It is telling this week’s portion comes right after Mount Sinai. After the revelation, we are brought back down to earth. What happens if your ox gores someone else’s? How do you treat servants? What are the laws on paying your workers on time?

I have read the Qu’ran and the New Testament. Yes, Torah read in English is not really Torah either, but a translation still gives the gist. And for me, day-to-day laws are the most striking omission in these texts. They talk in general terms about how to be a good person and relate to God. But there is much less about the specifics of day-to-day living.

In Judaism, these laws are fundamental. Right after Mount Sinai, God pushes them in our faces. Chapter after chapter of nitty gritty, everyday laws. The message is clear: you want to relate to God and you want the spiritual highs? Then act properly in day-to-day life. You can’t even start on the road to holiness if you’re not going to act properly towards the people around you.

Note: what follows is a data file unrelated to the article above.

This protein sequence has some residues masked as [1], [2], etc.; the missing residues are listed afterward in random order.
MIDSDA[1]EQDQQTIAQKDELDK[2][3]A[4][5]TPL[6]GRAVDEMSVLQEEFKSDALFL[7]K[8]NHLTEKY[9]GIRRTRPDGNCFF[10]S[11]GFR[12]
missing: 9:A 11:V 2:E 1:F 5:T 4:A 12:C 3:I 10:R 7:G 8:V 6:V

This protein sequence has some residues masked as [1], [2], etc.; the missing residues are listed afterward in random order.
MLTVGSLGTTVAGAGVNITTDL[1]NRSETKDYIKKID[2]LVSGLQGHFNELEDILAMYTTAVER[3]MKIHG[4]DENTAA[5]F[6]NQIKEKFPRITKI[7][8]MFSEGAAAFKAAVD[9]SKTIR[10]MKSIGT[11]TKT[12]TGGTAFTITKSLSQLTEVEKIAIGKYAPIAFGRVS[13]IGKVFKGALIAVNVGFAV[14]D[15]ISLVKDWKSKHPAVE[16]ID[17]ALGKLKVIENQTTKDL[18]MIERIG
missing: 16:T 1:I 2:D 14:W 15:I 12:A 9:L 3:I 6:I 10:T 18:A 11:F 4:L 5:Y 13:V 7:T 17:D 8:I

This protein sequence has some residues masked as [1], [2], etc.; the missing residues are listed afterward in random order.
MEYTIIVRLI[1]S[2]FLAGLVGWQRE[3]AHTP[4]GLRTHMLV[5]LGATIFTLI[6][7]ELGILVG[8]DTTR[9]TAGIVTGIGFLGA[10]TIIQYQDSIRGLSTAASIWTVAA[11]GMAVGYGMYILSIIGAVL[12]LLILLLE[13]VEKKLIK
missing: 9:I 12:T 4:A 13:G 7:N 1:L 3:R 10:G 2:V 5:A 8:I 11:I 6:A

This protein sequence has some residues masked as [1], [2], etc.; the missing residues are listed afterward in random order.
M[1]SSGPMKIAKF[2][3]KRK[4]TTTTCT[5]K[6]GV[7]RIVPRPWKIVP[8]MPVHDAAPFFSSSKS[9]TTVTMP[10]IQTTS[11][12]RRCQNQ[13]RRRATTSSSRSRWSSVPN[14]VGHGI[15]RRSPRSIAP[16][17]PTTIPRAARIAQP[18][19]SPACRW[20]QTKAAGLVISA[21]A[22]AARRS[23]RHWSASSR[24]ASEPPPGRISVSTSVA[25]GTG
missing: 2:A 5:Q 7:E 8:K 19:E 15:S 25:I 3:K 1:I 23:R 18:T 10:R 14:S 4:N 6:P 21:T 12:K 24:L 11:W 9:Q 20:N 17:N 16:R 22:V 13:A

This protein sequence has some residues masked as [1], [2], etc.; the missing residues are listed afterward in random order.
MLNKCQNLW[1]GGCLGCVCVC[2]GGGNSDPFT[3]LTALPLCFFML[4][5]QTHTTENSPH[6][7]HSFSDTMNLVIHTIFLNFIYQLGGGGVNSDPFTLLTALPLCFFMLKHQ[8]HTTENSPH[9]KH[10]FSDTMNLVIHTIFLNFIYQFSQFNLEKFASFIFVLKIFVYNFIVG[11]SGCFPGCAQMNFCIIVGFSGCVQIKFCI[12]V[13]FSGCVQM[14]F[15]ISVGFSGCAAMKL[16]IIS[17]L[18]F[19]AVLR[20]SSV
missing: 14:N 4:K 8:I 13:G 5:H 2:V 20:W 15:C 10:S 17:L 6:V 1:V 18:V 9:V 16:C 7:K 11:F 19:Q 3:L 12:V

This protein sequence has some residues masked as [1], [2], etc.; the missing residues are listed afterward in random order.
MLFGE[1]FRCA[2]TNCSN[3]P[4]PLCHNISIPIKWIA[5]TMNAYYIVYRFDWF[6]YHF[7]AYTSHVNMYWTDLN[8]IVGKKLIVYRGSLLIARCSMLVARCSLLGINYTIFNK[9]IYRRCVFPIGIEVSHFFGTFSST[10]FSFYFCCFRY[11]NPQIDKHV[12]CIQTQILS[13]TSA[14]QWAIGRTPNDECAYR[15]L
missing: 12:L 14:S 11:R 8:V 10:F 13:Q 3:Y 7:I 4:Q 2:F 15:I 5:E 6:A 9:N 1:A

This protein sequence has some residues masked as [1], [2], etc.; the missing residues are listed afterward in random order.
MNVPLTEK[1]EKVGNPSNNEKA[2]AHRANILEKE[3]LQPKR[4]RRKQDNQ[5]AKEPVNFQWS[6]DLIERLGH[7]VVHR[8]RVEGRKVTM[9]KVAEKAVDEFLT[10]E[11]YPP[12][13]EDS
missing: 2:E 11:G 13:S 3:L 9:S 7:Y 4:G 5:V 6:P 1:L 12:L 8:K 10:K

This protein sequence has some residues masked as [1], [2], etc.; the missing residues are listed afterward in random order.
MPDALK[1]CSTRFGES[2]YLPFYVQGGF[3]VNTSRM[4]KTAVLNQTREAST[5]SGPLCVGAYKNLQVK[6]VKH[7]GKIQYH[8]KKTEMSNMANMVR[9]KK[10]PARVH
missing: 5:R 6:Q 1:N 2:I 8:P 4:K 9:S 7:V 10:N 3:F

I am too often horrified to see an Orthodox Jew impolite to another person, looking down on other people or, worse, who is dishonest in business dealings. It doesn’t work. You cannot mistreat people by day and be a holy man at night. You cannot be a scoundrel in the office and a pious man in the synagogue.

Treating others properly is a foundation of holiness. It cannot be bypassed. God has dictated to us that the road to him is via a relationship with those who are created in his image.

There are no shortcuts.

ω Rabbi Shaul Rosenblatt is founder of Tikun UK